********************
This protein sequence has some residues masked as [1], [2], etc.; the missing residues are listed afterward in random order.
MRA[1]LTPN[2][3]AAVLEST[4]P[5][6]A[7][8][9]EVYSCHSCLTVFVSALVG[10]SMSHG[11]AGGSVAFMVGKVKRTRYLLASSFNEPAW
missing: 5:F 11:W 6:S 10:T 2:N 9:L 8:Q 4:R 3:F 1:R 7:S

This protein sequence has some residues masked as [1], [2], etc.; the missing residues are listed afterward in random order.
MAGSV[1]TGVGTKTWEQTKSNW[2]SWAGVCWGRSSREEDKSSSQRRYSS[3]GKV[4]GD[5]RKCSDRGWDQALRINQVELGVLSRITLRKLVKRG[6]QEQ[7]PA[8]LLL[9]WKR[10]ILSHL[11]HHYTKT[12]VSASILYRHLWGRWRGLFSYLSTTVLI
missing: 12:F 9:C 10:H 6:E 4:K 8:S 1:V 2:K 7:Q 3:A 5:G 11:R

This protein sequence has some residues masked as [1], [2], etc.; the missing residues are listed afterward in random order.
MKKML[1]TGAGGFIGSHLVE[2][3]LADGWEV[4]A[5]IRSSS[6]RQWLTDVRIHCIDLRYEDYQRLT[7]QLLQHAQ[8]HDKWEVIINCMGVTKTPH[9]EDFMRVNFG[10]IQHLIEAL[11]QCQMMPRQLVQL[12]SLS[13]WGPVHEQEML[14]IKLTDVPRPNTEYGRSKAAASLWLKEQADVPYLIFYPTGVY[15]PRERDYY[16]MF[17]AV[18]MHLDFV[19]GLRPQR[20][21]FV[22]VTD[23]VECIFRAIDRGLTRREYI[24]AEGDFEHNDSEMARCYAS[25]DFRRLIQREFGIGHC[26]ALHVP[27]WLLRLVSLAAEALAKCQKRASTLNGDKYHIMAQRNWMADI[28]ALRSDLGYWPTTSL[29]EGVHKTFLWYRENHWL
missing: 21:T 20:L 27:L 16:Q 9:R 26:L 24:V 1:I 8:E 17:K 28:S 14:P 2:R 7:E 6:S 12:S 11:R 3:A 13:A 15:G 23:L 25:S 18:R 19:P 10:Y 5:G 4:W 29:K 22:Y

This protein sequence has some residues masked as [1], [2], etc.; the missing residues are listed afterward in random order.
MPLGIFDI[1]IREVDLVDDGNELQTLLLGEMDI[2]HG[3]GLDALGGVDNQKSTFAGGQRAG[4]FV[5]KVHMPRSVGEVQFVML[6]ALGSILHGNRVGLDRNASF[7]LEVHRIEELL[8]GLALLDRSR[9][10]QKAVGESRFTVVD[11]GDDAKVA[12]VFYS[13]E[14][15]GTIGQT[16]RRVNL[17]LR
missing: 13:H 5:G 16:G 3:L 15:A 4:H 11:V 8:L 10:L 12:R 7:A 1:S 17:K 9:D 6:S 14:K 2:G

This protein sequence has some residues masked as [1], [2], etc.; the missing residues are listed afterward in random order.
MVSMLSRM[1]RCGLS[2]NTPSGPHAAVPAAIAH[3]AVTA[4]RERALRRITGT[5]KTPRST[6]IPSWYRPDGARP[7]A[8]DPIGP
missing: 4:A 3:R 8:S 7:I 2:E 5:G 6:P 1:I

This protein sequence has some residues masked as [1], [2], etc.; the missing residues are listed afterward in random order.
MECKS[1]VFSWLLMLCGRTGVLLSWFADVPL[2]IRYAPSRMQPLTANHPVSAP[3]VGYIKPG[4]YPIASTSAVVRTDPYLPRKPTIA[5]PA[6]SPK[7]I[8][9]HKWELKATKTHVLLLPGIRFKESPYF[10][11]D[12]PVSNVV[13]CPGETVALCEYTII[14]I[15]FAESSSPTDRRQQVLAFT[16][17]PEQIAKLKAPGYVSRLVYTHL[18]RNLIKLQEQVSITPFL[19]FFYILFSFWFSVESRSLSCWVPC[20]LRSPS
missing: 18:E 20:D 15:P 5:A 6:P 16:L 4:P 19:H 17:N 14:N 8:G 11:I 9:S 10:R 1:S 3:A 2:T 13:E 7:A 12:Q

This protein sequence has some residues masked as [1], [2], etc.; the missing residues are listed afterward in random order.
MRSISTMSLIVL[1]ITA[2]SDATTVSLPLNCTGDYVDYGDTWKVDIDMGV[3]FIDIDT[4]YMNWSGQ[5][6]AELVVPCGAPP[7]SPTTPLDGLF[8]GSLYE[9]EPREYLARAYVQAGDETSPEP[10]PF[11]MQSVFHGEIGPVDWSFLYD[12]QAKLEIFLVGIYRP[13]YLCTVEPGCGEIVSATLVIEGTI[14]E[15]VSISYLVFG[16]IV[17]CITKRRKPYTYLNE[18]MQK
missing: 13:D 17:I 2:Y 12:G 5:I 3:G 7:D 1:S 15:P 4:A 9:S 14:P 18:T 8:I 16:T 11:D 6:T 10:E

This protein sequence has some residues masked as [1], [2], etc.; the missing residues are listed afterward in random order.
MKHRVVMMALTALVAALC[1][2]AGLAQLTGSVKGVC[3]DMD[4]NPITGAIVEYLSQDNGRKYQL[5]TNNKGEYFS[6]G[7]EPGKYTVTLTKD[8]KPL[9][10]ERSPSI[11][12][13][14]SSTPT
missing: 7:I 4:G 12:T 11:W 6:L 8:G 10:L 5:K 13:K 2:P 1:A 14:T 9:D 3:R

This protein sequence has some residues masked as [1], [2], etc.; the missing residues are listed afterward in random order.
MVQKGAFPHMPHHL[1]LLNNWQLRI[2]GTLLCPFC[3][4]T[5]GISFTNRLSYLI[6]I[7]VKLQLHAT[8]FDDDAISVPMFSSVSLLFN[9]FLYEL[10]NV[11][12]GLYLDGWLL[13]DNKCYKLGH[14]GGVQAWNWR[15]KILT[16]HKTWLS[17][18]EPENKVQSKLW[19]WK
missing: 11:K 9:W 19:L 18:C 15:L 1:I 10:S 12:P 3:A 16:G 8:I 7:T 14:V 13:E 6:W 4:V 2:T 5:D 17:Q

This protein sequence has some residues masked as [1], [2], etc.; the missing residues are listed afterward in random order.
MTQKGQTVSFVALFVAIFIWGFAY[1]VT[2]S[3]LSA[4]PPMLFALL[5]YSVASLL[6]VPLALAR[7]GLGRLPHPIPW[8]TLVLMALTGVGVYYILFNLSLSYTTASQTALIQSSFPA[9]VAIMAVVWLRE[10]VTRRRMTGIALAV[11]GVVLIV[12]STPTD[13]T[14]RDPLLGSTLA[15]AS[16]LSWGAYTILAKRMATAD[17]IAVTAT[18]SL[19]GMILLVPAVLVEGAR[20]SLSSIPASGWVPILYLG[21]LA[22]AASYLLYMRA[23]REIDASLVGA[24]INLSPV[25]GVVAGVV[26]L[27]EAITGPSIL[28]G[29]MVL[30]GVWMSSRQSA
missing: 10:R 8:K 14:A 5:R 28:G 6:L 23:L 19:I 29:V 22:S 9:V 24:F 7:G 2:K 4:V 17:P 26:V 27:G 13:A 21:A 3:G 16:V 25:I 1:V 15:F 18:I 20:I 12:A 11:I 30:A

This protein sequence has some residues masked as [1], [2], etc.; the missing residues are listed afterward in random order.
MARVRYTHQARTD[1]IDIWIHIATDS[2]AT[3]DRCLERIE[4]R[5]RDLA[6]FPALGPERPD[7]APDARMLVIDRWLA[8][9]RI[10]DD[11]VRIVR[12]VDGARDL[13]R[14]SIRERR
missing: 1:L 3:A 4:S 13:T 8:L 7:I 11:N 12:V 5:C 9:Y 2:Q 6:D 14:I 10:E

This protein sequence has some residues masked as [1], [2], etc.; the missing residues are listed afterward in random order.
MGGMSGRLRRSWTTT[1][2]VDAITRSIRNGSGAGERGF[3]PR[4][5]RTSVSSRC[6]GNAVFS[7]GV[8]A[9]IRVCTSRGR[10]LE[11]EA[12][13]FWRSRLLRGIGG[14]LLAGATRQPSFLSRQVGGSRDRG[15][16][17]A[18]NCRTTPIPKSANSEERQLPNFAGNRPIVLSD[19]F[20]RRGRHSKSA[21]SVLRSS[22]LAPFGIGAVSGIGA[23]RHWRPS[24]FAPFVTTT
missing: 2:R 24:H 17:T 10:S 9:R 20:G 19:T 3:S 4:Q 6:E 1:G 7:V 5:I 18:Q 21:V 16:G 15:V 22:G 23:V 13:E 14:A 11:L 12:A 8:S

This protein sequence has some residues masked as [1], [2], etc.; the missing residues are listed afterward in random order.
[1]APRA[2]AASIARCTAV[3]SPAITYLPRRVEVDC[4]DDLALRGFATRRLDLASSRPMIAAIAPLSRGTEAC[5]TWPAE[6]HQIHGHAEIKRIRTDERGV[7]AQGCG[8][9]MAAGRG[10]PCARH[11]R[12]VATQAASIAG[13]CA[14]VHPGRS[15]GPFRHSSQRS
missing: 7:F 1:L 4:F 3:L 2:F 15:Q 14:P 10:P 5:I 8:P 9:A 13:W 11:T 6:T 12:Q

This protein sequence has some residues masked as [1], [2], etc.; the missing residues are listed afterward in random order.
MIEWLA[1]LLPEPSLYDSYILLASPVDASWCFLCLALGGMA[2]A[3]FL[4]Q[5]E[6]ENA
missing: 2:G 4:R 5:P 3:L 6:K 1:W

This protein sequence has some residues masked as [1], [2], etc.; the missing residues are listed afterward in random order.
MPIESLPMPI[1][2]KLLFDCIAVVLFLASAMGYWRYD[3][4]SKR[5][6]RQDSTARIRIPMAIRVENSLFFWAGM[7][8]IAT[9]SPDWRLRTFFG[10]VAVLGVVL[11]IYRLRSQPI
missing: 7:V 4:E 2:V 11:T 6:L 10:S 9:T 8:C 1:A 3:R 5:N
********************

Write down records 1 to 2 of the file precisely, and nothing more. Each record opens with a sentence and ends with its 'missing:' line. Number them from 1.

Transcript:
This protein sequence has some residues masked as [1], [2], etc.; the missing residues are listed afterward in random order.
MRA[1]LTPN[2][3]AAVLEST[4]P[5][6]A[7][8][9]EVYSCHSCLTVFVSALVG[10]SMSHG[11]AGGSVAFMVGKVKRTRYLLASSFNEPAW
missing: 5:F 11:W 6:S 10:T 2:N 9:L 8:Q 4:R 3:F 1:R 7:S

This protein sequence has some residues masked as [1], [2], etc.; the missing residues are listed afterward in random order.
MAGSV[1]TGVGTKTWEQTKSNW[2]SWAGVCWGRSSREEDKSSSQRRYSS[3]GKV[4]GD[5]RKCSDRGWDQALRINQVELGVLSRITLRKLVKRG[6]QEQ[7]PA[8]LLL[9]WKR[10]ILSHL[11]HHYTKT[12]VSASILYRHLWGRWRGLFSYLSTTVLI
missing: 12:F 9:C 10:H 6:E 4:K 8:S 1:V 2:K 7:Q 3:A 5:G 11:R